Sunday, October 19, 2014


St. Auxentius of Bithynia

Feast day: February 14
St. Auxentius, Hermit

Born in Syria;
Died on Mount Skopa on February 14, 473. Auxentius,
Career soldier and equestrian guard of Emperor Theodosius the Younger, he was known to preach to his fellow guards. He eventually left the service to become a hermit on Mount Oxia near Constantinople. Accused and cleared of Eutychianistic heresy. Archimandrite in Bithynia. Active in the Council of Chalcedon. Hermit on Mount Sinope  near Chalcedon.

Hermit and founder. The son of a Persian named Addas, Auxentius was a member of the entourage of Emperor Theodosius II in Constantinople. He retired from military service to become a hermit at Mount Oxia near Constantinople. He was accused of heresy by the Council of Chalcedon but cleared himself. He then went to Mount Skopa, near Chalcedon and attracted many disciples to his hermitage. Auxentius also formed a congregation of women on Mount Skopa.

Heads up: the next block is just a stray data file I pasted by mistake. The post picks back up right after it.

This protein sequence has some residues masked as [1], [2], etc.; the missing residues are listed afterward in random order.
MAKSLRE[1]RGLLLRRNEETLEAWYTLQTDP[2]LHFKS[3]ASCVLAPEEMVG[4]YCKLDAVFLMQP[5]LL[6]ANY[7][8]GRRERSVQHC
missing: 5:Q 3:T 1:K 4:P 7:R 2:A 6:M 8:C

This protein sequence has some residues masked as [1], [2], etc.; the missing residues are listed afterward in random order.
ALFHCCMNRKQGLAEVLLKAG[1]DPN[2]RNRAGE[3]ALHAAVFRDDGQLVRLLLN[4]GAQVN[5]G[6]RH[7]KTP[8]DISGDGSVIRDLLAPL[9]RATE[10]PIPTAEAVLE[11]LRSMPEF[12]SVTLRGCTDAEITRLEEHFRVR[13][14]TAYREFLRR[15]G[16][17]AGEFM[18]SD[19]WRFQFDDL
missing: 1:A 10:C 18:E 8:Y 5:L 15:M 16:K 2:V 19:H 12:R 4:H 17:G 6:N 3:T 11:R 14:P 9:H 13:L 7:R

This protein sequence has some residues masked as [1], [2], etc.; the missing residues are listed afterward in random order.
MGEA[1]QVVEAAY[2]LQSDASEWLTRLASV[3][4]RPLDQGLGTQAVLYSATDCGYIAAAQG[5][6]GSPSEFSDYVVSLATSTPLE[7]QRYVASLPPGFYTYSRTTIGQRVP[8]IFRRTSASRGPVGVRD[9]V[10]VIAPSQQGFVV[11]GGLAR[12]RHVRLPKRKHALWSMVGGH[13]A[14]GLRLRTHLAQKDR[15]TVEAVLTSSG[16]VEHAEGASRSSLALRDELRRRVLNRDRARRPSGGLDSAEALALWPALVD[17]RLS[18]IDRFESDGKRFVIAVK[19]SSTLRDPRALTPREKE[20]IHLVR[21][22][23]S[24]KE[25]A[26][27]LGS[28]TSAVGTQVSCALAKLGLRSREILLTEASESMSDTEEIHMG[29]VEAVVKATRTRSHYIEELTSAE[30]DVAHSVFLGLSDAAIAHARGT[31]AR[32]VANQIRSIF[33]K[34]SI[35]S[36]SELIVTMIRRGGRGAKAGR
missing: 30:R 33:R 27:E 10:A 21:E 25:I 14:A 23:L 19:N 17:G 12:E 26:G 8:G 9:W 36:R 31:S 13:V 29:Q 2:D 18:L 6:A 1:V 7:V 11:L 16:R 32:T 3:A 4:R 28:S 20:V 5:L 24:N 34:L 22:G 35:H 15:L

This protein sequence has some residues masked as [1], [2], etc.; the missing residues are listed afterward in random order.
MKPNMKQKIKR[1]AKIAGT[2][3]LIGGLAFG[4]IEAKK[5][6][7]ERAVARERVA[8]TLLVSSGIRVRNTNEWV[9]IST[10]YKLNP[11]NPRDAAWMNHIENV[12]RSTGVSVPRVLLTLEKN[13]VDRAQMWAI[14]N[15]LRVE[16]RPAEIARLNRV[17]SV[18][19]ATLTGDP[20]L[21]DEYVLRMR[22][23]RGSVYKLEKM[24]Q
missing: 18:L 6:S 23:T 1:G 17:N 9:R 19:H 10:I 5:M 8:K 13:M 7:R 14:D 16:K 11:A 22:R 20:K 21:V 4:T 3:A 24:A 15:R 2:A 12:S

HE was a holy hermit in Bithynia, in the fifth age. In his youth he was one of the equestrian guards of Theodosius the Younger; but this state of life, which he discharged with the utmost fidelity to his prince, did not hinder him from making the service of God his main concern. All his spare time was spent in solitude and prayer; and he often visited holy hermits, to spend the nights with them in tears and singing the divine praises, prostrate on the ground. The fear of vain-glory moved him to retire to the desert mountain of Oxea, in Bithynia, eight miles from Constantinople. After the council of Chalcedon, where he appeared upon summons by order of the emperor Marcian, against Eutyches, he chose a cell on the mountain of Siope, near Chalcedon, in which he contributed to the sanctification of many who resorted to him for advice; he finished his martyrdom of penance, together with his life, about 470. Sozomen commended exceedingly his sanctity whilst he was yet living.  St. Stephen the Younger caused the church of his monastery to be dedicated to God, under the invocation of our saint; and mount Siope is called to this day Mount St. Auxentius. See his life, written from the relation of his disciple Vendimian, with the remarks of Henschenius.

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